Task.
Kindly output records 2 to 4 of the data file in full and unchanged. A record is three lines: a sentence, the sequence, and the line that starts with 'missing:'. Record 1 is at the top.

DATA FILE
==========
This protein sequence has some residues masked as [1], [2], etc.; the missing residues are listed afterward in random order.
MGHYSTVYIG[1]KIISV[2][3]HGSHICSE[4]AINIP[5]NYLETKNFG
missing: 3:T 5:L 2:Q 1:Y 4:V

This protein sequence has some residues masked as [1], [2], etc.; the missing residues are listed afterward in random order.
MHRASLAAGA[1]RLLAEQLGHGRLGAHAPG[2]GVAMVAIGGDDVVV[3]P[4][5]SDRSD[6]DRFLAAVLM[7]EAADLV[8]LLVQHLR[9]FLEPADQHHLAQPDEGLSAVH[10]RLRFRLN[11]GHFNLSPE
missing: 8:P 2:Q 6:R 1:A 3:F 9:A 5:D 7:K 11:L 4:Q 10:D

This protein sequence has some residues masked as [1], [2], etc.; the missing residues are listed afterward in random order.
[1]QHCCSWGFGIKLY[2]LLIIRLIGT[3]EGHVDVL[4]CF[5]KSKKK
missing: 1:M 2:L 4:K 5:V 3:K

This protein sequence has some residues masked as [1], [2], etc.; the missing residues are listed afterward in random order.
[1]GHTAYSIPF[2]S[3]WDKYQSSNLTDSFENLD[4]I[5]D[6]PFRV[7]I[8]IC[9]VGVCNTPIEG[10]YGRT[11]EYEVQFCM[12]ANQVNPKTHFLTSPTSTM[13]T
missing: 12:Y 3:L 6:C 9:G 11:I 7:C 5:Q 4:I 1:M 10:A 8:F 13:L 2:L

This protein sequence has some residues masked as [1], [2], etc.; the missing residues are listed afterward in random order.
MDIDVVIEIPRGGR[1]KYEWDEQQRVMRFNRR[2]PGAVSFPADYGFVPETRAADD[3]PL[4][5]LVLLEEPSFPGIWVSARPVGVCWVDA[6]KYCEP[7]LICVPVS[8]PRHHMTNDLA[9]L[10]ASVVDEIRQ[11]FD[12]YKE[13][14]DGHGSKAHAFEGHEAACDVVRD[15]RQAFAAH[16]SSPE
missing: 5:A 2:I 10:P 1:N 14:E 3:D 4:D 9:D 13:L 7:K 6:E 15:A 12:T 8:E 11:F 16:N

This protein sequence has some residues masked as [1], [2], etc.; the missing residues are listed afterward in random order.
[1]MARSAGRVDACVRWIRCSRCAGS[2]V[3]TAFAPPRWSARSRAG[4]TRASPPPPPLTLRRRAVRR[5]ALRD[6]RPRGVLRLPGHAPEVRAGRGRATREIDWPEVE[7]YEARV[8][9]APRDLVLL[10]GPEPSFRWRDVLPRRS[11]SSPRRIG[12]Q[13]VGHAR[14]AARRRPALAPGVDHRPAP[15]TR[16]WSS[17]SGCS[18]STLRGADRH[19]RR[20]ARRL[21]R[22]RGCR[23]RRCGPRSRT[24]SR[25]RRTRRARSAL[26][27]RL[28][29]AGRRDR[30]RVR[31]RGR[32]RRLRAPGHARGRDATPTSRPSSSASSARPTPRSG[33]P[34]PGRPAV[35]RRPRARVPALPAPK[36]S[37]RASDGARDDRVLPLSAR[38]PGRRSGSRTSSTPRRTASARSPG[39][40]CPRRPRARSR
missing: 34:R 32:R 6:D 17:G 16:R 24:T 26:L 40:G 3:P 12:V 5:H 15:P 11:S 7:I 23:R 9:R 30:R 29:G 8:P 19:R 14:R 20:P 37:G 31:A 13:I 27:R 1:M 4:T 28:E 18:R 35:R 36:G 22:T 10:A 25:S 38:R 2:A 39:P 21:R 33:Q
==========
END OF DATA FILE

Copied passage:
This protein sequence has some residues masked as [1], [2], etc.; the missing residues are listed afterward in random order.
MHRASLAAGA[1]RLLAEQLGHGRLGAHAPG[2]GVAMVAIGGDDVVV[3]P[4][5]SDRSD[6]DRFLAAVLM[7]EAADLV[8]LLVQHLR[9]FLEPADQHHLAQPDEGLSAVH[10]RLRFRLN[11]GHFNLSPE
missing: 8:P 2:Q 6:R 1:A 3:F 9:A 5:D 7:K 11:L 4:Q 10:D

This protein sequence has some residues masked as [1], [2], etc.; the missing residues are listed afterward in random order.
[1]QHCCSWGFGIKLY[2]LLIIRLIGT[3]EGHVDVL[4]CF[5]KSKKK
missing: 1:M 2:L 4:K 5:V 3:K

This protein sequence has some residues masked as [1], [2], etc.; the missing residues are listed afterward in random order.
[1]GHTAYSIPF[2]S[3]WDKYQSSNLTDSFENLD[4]I[5]D[6]PFRV[7]I[8]IC[9]VGVCNTPIEG[10]YGRT[11]EYEVQFCM[12]ANQVNPKTHFLTSPTSTM[13]T
missing: 12:Y 3:L 6:C 9:G 11:I 7:C 5:Q 4:I 1:M 10:A 8:F 13:L 2:L